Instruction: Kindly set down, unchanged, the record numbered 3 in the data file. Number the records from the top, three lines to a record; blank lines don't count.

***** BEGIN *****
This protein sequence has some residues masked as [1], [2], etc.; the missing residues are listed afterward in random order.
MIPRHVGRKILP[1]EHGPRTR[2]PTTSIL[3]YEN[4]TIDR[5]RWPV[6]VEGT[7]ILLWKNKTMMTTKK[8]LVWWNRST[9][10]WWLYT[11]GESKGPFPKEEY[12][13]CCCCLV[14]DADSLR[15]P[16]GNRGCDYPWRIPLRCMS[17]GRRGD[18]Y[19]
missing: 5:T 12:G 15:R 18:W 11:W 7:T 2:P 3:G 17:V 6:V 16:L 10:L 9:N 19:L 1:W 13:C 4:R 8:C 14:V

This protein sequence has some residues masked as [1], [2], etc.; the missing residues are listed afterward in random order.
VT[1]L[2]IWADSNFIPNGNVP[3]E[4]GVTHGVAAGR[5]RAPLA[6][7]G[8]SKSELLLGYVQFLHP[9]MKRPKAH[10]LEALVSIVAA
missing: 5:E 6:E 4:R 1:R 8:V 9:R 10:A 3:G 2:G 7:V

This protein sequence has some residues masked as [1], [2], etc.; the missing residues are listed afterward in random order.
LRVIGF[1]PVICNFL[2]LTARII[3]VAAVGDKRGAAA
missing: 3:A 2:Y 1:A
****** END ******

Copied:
This protein sequence has some residues masked as [1], [2], etc.; the missing residues are listed afterward in random order.
LRVIGF[1]PVICNFL[2]LTARII[3]VAAVGDKRGAAA
missing: 3:A 2:Y 1:A